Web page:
Those rulings were a reminder that each Supreme Court term is a snapshot, shaped by the issues that come before it.
A year ago, some conservatives outraged by Roberts’s vote finding Obama’s health-care law constitutional openly wondered whether they had been duped by President George W. Bush’s nominee. Roberts dispelled any fears that he had gone “wobbly” by sharply criticizing Congress’s actions in reauthorizing the Voting Rights Act and objecting to the decision in the DOMA case. He filed a dissent in the latter, attempting to limit the reach of the ruling.
Roberts is always the most watched justice for clues about the direction of the court. In general, he favors incremental change rather than overruling precedents, a strategy that doesn’t always sit well with his more impatient conservative colleagues. “Faux judicial modesty” was how Justice Antonin Scalia described the strategy in a previous campaign finance case.
Most experts believe it is unlikely that Roberts will want the court to accept all the invitations from conservative challengers to overhaul the court’s jurisprudence. He “doesn’t want the headline at the end of the year to be about the Roberts’s term of overturning precedents,” said Martin Lederman, a law professor at Georgetown.
Scalia, 77, does not have the same patience as the 58-year-old Roberts. Although there is little possibility that Scalia would consider retiring with President Obama in office, he is the court’s longest-serving justice. He undertook an active schedule this summer, lecturing abroad and across the country.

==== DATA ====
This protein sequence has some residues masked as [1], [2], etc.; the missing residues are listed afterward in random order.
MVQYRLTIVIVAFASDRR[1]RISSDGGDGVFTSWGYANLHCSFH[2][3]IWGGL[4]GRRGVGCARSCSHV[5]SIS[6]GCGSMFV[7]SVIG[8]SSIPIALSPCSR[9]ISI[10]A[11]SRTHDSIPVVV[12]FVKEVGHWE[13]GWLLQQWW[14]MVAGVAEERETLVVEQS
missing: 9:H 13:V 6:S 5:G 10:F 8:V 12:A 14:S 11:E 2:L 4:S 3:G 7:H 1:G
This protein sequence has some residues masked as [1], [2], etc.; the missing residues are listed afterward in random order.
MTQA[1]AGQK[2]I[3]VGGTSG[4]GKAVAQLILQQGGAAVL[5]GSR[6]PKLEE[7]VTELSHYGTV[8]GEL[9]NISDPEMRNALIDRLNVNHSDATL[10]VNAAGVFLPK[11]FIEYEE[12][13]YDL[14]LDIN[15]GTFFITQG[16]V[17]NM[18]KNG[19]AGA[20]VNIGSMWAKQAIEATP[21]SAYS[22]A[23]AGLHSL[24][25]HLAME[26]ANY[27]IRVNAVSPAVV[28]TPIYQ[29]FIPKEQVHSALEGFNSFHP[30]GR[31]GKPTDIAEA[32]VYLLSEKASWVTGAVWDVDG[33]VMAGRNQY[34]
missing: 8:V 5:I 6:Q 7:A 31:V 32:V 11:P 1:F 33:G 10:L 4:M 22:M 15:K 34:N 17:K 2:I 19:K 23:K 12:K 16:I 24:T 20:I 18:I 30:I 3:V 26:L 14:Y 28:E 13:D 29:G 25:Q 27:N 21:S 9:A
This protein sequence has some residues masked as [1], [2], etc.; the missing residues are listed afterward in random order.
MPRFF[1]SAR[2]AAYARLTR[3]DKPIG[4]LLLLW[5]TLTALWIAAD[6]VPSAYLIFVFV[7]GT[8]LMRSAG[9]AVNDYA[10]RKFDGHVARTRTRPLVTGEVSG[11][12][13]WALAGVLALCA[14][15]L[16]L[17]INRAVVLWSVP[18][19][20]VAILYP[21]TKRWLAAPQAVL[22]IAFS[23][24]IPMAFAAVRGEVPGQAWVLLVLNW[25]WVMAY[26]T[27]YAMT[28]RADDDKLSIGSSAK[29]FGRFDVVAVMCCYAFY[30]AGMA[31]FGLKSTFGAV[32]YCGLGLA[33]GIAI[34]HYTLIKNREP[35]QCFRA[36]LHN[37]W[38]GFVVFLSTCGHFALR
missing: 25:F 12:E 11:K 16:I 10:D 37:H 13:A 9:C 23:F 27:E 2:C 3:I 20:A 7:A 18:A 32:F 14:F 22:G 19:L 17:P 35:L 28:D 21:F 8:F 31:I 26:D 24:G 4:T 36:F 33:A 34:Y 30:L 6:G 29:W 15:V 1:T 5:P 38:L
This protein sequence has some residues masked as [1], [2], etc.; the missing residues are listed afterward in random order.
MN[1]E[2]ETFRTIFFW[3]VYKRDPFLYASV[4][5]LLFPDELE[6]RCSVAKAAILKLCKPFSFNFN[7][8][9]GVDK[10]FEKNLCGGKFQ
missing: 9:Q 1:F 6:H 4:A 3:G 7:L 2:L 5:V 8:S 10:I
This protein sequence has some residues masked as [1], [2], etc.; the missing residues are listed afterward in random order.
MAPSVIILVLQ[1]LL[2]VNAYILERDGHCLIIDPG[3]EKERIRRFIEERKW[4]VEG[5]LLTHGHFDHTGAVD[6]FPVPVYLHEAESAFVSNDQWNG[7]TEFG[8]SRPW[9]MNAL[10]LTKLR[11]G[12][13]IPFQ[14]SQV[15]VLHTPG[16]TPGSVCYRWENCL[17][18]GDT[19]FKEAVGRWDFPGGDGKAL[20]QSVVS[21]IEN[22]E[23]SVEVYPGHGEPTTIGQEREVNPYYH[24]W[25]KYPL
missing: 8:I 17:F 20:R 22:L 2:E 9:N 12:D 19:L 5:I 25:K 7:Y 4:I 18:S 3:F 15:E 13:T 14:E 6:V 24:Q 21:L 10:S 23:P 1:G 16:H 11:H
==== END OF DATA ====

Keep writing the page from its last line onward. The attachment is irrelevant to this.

He, too, has complained about the role that justices take on as “moral philosophers.” At a recent forum, he was asked how he might improve the Constitution. “Term limits?” he wondered. He meant for Congress, not the court.
But perhaps the most closely watched of the nine will be Justice Ruth Bader Ginsburg, the court’s oldest member at age 80. She, too, had an active summer and gave numerous media interviews — mostly to bat down suggestions from liberals that she leave the court soon so that Obama may nominate her replacement.
If anything, Ginsburg seems to have drawn energy as the leader of the court’s liberal wing and has sharply criticized conservatives for the Voting Rights Act decision. She has been careful not to set a time when she might retire, saying only that she will continue in the job while she feels she can do it.
She suggested in an interview with The Washington Post that the left should relax. “I think it’s going to be another Democratic president,” she said.
Here are some of the cases on the court’s docket, although others will be added throughout the term:
●ABORTION: After a break of several years, the court will turn its attention to what may be the nation’s most divisive social issue.